Advertisements

Flashback: When Liberal Sites Mocked Otto Warmbier For Getting What He Deserved 

Unreal.

 reports: After suffering 17 months of brutal captivity in North Korea, Otto Warmbier died Monday, having spent more than a year in a coma before his release last week.

After news of his death, Twitter users were quick to resurface articles from liberal sites Salon, Huffington Post, and Bustle in 2016 mocking the college student for getting what he deserved.

Warmbier was accused of stealing a propaganda poster from the hotel he was staying at in North Korea and sentenced to 15 years of hard labor.

Huffington Post: North Korea Proves Your White Male Privilege Is Not Universal

Bustle: Why Do People Blame Otto Warmbier For His North Korea Sentence? Privilege Can Sometimes Come At A Price

Read more …

Source: townhall.com

Advertisements

HQ: Paglia on ‘Snark Atheism’ and How Jon Stewart Has Debased Political Discourse

Daily-Show-Stewart

“Suppressing information based upon what politics the information might help or hurt — is of course as illiberal and authoritarian an idea as you can have.”

Ace

[Segments of the Camille Paglia Salon interview via @rdbrewer4Ace of Spades. Go here for additional commentary at the HQ]

‘All the great world religions contain a complex system of beliefs regarding the nature of the universe and human life that is far more profound than anything that liberalism has produced.’

SALON: You’re an atheist, and yet I don’t ever see you sneer at religion in the way that the very aggressive atheist class right now often will. What do you make of Richard Dawkins, Sam Harris, Christopher Hitchens and the religion critics who seem not to have respect for religions for faith?

PAGLIA: I regard them as adolescents. I say in the introduction to my last book, “Glittering Images”, that “Sneering at religion is juvenile, symptomatic of a stunted imagination.” It exposes a state of perpetual adolescence that has something to do with their parents– they’re still sneering at dad in some way….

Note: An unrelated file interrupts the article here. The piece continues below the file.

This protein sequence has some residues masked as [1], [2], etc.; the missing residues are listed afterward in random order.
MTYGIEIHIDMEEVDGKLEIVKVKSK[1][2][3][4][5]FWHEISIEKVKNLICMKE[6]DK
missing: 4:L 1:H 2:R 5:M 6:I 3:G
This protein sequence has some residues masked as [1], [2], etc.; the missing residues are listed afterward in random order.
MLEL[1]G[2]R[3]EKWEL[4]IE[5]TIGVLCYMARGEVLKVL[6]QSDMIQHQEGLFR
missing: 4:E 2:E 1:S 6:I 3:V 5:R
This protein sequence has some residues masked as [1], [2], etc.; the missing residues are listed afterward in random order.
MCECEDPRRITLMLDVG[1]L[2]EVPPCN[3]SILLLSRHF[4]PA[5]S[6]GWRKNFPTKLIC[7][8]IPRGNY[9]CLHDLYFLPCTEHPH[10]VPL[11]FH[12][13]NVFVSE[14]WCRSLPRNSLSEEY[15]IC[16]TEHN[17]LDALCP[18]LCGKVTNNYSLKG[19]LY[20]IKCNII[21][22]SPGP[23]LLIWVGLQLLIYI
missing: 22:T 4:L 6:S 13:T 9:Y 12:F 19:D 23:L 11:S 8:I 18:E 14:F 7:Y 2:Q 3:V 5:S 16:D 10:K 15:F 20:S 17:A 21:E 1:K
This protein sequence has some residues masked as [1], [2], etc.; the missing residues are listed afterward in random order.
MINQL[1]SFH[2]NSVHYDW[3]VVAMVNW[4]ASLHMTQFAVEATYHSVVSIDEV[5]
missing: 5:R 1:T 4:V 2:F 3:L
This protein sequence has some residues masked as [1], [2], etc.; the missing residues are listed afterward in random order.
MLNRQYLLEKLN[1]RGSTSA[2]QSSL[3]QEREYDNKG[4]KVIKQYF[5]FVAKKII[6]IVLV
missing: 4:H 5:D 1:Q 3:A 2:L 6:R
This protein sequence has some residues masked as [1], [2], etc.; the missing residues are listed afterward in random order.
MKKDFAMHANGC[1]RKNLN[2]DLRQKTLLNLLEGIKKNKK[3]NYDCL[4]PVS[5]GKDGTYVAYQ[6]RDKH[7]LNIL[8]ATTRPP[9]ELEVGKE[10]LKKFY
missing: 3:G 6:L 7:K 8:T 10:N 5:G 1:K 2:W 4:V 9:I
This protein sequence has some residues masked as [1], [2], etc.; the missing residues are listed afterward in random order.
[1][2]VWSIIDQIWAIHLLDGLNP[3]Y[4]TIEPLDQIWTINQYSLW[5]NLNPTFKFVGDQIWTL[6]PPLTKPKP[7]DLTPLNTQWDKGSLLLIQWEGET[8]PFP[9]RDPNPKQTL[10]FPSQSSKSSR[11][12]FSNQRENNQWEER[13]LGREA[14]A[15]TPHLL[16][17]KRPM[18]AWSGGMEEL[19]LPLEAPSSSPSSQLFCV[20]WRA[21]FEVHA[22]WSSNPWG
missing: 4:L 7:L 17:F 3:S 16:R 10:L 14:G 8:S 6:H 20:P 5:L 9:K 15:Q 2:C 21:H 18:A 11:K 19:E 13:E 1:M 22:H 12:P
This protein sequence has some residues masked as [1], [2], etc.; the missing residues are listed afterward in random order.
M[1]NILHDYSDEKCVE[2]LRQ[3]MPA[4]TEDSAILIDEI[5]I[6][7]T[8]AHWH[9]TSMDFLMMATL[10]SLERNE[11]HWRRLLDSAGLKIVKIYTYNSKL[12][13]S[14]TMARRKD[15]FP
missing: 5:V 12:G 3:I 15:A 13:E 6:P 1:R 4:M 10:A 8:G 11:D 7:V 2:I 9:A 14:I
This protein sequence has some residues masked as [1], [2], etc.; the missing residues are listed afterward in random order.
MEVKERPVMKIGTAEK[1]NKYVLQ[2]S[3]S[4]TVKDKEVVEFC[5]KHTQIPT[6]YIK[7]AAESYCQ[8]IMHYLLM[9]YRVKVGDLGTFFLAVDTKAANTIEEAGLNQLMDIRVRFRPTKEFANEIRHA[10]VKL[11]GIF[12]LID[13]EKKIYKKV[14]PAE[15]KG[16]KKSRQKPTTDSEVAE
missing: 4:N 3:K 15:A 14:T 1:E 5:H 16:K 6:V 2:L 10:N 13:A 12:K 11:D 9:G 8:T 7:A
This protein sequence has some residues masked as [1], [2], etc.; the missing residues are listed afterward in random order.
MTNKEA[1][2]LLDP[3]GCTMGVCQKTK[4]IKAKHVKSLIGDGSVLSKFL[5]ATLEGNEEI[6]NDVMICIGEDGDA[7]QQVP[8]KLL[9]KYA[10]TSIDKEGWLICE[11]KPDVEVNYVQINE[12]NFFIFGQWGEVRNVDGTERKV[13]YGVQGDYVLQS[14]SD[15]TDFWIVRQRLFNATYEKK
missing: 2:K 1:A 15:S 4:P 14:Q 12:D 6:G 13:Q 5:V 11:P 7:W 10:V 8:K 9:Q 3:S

paglia-salony

“I think Stewart’s show demonstrated the decline and vacuity of contemporary comedy. I cannot stand that smug, snarky, superior tone. I hated the fact that young people were getting their news through that filter of sophomoric snark.

I’m speaking here as an atheist. I don’t believe there is a God, but I respect every religion deeply. All the great world religions contain a complex system of beliefs regarding the nature of the universe and human life that is far more profound than anything that liberalism has produced.
paglia-face

“Now let me give you a recent example of the persisting insularity of liberal thought in the media…”

We have a whole generation of young people who are clinging to politics and to politicized visions of sexuality for their belief system.

“When the first secret Planned Parenthood video was released in mid-July, anyone who looks only at liberal media was kept totally in the dark about it, even after the second video was released…”

They see nothing but politics, but politics is tiny….But this sneering thing! I despise snark. Snark is a disease that started with David Letterman and jumped to Jon Stewart and has proliferated since.

“It was a huge and disturbing story, but there was total silence in the liberal media. That kind of censorship was shockingly unprofessional.”

I think it’s horrible for young people! And this kind of snark atheism–let’s just invent that term right now–is stupid, and people who act like that are stupid….

“The resistance of liberals in the media to new ideas was enormous. Liberals think of themselves as very open-minded, but that’s simply not true!”

I think Stewart’s show demonstrated the decline and vacuity of contemporary comedy. I cannot stand that smug, snarky, superior tone. I hated the fact that young people were getting their news through that filter of sophomoric snark….

Liberalism has sadly become a knee-jerk ideology, with people barricaded in their comfortable little cells. They think that their views are the only rational ones, and everyone else is not only evil but financed by the Koch brothers.”

As for his influence, if he helped produce the hackneyed polarization of moral liberals versus evil conservatives, then he’s partly at fault for the political stalemate in the United States….

[Read more at Ace of Spades HQ]

The resistance of liberals in the media to new ideas was enormous. Liberals think of themselves as very open-minded, but that’s simply not true! Liberalism has sadly become a knee-jerk ideology, with people barricaded in their comfortable little cells. They think that their views are the only rational ones, and everyone else is not only evil but financed by the Koch brothers. It’s so simplistic! Read the rest of this entry »


Salon: Having it Both Ways

salon


At Least There’s That: Buzzenfreude